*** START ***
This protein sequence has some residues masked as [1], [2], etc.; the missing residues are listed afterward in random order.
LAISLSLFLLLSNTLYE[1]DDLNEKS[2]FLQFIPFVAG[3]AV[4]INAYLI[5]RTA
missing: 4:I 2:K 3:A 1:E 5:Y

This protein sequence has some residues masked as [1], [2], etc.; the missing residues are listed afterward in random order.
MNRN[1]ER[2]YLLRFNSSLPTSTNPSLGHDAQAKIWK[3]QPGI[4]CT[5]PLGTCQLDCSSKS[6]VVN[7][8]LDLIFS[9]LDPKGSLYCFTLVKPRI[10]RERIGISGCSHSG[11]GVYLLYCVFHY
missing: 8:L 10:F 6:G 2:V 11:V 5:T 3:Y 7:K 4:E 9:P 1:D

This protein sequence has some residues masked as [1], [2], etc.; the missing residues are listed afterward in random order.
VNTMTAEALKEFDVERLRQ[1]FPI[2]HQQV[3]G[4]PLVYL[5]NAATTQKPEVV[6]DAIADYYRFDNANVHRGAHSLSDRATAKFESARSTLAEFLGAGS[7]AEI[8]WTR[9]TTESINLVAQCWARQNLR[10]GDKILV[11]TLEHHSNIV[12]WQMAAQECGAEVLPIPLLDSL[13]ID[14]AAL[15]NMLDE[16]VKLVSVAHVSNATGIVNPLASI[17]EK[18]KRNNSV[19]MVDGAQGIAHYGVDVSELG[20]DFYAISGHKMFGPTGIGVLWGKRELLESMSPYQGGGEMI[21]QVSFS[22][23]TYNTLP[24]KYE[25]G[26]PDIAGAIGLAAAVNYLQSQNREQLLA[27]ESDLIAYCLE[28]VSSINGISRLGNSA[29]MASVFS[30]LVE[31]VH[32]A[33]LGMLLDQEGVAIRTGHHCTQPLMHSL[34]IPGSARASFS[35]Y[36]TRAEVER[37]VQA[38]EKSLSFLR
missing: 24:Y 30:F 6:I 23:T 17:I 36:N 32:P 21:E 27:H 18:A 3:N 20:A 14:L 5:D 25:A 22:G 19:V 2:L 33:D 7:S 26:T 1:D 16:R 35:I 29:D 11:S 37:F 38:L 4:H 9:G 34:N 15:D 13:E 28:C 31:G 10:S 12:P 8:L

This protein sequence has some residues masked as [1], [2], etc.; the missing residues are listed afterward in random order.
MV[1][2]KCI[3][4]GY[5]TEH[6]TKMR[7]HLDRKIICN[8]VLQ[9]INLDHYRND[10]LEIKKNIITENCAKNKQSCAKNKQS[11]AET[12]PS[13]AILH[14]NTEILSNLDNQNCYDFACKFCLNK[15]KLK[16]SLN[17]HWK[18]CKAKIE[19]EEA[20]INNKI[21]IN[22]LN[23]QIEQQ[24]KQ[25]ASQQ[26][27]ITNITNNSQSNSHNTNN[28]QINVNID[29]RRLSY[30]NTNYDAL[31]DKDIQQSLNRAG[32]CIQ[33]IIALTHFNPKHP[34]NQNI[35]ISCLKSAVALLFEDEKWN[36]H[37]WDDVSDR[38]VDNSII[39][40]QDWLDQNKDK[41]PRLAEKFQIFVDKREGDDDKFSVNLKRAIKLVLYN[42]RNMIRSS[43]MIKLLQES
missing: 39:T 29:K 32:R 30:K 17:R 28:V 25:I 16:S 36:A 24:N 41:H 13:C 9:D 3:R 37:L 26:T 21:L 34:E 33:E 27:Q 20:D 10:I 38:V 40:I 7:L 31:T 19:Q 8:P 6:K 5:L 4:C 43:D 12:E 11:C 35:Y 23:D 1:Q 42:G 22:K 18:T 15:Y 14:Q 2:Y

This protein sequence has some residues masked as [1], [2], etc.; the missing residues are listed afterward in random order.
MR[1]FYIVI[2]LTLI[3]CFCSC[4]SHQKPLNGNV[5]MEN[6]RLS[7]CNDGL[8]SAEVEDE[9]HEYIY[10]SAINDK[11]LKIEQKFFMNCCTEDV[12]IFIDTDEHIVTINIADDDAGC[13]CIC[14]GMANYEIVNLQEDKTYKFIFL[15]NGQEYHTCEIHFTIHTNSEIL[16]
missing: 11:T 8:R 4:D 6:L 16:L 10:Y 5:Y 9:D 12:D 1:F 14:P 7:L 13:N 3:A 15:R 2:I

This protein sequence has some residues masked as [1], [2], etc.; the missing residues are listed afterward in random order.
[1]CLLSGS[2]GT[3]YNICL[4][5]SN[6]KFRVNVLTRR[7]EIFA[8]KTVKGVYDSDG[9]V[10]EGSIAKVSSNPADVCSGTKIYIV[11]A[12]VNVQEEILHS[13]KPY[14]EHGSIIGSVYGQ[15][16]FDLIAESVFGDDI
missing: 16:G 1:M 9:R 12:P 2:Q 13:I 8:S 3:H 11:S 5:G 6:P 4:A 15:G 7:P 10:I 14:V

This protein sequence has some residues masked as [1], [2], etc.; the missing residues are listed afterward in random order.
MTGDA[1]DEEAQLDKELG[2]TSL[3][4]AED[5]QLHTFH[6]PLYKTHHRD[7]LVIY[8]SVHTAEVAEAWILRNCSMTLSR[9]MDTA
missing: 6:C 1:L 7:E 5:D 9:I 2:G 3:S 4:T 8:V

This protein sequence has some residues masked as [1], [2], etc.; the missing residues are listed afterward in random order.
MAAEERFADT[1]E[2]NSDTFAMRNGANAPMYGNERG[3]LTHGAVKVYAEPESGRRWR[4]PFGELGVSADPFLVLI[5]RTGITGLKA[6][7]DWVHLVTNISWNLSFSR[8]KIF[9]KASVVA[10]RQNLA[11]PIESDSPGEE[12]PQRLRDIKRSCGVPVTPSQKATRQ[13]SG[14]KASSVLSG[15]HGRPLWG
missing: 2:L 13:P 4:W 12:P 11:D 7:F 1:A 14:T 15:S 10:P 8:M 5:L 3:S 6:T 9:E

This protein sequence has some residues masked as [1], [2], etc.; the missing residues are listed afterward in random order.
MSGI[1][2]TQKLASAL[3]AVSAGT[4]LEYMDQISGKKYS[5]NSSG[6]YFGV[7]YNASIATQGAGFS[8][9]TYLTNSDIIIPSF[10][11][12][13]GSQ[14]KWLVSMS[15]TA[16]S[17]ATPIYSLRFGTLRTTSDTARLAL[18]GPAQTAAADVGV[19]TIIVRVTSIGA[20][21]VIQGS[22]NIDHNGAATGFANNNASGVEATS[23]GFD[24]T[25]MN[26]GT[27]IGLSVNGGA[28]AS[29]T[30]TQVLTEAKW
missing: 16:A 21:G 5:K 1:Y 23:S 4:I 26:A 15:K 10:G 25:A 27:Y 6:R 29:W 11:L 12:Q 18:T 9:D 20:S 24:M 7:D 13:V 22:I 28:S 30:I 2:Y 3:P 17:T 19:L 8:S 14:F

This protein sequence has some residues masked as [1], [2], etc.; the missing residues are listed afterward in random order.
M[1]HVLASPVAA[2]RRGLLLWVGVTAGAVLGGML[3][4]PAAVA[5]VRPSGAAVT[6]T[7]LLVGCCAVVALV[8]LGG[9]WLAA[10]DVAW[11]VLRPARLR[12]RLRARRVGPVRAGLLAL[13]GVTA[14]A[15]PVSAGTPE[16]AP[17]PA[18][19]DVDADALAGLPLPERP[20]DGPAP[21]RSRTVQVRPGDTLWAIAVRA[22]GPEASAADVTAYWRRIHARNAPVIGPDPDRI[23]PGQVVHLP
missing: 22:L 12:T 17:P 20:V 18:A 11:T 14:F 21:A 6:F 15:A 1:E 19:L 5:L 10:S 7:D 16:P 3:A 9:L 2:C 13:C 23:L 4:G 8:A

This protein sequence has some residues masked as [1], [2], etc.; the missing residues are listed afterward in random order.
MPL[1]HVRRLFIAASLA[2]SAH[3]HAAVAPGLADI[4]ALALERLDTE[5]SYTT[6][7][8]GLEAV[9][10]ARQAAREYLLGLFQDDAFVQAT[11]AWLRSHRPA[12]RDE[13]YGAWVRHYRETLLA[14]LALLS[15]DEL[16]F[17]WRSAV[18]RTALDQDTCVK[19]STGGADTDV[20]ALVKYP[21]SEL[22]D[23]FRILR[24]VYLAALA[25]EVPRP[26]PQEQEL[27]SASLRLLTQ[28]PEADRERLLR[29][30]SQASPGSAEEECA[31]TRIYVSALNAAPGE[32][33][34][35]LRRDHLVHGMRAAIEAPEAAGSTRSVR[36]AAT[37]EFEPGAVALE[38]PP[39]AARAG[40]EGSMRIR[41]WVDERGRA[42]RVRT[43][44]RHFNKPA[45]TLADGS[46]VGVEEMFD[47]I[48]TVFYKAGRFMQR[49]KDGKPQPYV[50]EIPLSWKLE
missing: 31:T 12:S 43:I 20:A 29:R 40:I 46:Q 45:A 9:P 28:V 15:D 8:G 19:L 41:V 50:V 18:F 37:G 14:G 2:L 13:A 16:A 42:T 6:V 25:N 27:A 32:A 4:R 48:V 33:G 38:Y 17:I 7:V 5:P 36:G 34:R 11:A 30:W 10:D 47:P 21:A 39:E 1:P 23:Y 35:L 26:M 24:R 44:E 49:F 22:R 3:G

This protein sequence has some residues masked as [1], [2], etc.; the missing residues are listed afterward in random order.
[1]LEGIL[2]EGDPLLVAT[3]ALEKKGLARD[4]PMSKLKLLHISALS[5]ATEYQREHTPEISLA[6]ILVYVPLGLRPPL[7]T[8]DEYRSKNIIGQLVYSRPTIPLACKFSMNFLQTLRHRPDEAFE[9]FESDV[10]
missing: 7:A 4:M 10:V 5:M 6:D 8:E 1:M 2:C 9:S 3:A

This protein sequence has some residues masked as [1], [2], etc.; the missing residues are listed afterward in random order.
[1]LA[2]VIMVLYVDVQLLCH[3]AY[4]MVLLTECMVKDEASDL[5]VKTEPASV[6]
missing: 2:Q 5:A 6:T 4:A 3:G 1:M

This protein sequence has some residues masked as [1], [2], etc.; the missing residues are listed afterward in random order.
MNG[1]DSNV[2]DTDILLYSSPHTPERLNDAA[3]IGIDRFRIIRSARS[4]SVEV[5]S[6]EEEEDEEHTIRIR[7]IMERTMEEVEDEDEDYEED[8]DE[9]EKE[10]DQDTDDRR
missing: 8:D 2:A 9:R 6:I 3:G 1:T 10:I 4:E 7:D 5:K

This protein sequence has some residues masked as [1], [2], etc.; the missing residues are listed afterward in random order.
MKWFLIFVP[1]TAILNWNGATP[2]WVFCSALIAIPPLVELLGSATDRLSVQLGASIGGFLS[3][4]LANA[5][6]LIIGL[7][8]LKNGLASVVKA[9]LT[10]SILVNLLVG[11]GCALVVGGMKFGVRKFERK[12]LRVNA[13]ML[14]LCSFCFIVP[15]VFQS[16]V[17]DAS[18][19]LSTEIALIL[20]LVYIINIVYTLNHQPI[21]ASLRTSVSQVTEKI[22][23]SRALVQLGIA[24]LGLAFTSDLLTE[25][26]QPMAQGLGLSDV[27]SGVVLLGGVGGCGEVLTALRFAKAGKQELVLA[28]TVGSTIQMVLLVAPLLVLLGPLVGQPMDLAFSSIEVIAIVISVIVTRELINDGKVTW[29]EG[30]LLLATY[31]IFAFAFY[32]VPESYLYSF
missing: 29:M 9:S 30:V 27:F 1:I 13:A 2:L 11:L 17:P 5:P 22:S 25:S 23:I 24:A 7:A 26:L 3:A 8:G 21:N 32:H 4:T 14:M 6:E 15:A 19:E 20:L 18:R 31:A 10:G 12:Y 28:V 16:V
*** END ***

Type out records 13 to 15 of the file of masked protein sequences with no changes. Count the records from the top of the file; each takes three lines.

This protein sequence has some residues masked as [1], [2], etc.; the missing residues are listed afterward in random order.
[1]LA[2]VIMVLYVDVQLLCH[3]AY[4]MVLLTECMVKDEASDL[5]VKTEPASV[6]
missing: 2:Q 5:A 6:T 4:A 3:G 1:M

This protein sequence has some residues masked as [1], [2], etc.; the missing residues are listed afterward in random order.
MNG[1]DSNV[2]DTDILLYSSPHTPERLNDAA[3]IGIDRFRIIRSARS[4]SVEV[5]S[6]EEEEDEEHTIRIR[7]IMERTMEEVEDEDEDYEED[8]DE[9]EKE[10]DQDTDDRR
missing: 8:D 2:A 9:R 6:I 3:G 1:T 10:I 4:E 7:D 5:K

This protein sequence has some residues masked as [1], [2], etc.; the missing residues are listed afterward in random order.
MKWFLIFVP[1]TAILNWNGATP[2]WVFCSALIAIPPLVELLGSATDRLSVQLGASIGGFLS[3][4]LANA[5][6]LIIGL[7][8]LKNGLASVVKA[9]LT[10]SILVNLLVG[11]GCALVVGGMKFGVRKFERK[12]LRVNA[13]ML[14]LCSFCFIVP[15]VFQS[16]V[17]DAS[18][19]LSTEIALIL[20]LVYIINIVYTLNHQPI[21]ASLRTSVSQVTEKI[22][23]SRALVQLGIA[24]LGLAFTSDLLTE[25][26]QPMAQGLGLSDV[27]SGVVLLGGVGGCGEVLTALRFAKAGKQELVLA[28]TVGSTIQMVLLVAPLLVLLGPLVGQPMDLAFSSIEVIAIVISVIVTRELINDGKVTW[29]EG[30]LLLATY[31]IFAFAFY[32]VPESYLYSF
missing: 29:M 9:S 30:V 27:F 1:I 13:A 2:L 11:L 17:P 5:P 22:S 25:S 23:I 24:A 7:A 26:L 3:A 8:G 21:N 32:H 4:T 14:M 6:E 15:A 19:E 20:L 18:R 31:A 10:G 12:Y 28:V 16:V